The enduring appeal of the violent jihad
Article RadarTHIS ARTICLE CONNECT:
- Palestinian Islamic Jihad Islamist Jihadist Movement in Palestine known in the West as simply...[+]
- Al-Qaeda Al-Qaeda is a global militant Islamist organization founded by Osama bin...[+]
The Islamic State group (IS) has lost its short-lived caliphate in the Middle East, with hundreds – possibly thousands – of would-be international jihadists stuck in limbo, and tempted to return home despite fears of arrest and imprisonment.
Yet the scourge of violent jihad – where extremists attack those they perceive to be enemies of Islam – has not gone away.
The hotel attack in Nairobi two weeks ago by the al-Qaeda-affiliated militant group al-Shabab was an uncomfortable reminder. Large swathes of north-west Africa are now vulnerable to attack by marauding jihadists. Somalia, Yemen and Afghanistan remain ideal refuges for jihadists.
So just what is the enduring appeal of violent jihad for certain people around the world?
The decision to leave behind a normal, law-abiding life, often abandoning family and loved ones to embark on what is frequently a short, dangerous career is a personal one. Jihadist recruiters will play on the notion of victimhood, sacrifice and rallying to a higher cause in the name of religion.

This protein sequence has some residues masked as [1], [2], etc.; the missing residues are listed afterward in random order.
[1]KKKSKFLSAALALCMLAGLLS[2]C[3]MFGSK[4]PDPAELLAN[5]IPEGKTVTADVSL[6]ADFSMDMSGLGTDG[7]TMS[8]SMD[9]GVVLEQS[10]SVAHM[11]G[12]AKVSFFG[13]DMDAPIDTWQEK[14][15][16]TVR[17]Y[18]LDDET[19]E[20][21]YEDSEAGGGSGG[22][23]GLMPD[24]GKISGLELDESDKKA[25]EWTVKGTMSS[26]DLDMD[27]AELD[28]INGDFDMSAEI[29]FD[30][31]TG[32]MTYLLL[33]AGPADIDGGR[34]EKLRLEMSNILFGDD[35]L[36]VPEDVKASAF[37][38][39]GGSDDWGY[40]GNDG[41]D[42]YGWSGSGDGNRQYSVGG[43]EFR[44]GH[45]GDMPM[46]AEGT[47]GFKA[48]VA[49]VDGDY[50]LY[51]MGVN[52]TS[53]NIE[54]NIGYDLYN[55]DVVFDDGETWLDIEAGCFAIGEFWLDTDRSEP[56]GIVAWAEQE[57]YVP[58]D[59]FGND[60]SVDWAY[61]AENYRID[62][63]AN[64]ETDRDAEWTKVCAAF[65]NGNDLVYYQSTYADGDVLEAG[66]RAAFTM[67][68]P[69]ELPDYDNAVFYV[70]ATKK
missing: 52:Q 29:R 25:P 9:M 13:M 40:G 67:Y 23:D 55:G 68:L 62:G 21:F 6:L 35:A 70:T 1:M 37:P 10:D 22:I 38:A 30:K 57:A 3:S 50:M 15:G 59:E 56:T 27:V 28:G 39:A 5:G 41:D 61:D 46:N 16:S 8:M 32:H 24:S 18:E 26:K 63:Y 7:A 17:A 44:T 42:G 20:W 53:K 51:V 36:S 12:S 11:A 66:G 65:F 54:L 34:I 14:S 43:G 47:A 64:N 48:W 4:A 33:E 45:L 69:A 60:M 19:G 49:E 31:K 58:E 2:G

For nearly 20 years now the internet has been awash with gruesome propaganda videos, some portraying the collective suffering of Muslims in various parts of the world, others depicting revenge attacks and punishments inflicted on perceived enemies.
These serve two purposes. The first is intended to arouse sympathy and even shame, that the viewer should be watching comfortably at home on his or her laptop while “your brothers and sisters are being murdered” – in say, Syria, Chechnya or the Palestinian Territories.
Secondly, the revenge videos appeal particularly to those of a sadistic nature, often attracting those with a violent criminal record.
Peer pressure can be the trigger that tips an individual over from being simply angry about events in the world to taking violent action.
In Jordan I interviewed a convict in prison who had been persuaded by his best friend from school to come and join him in Syria with IS. He did, then regretted it, escaped back to Jordan and was then sentenced to five years in prison.
Those who are especially vulnerable to recruitment are young men and women who have grown apart from their families or their societies.
For them, belonging to a secret, illegal organisation that appears to value them can be an attractive alternative. Even if it ends with them being told to strap on a suicide vest and blow themselves up in a market place.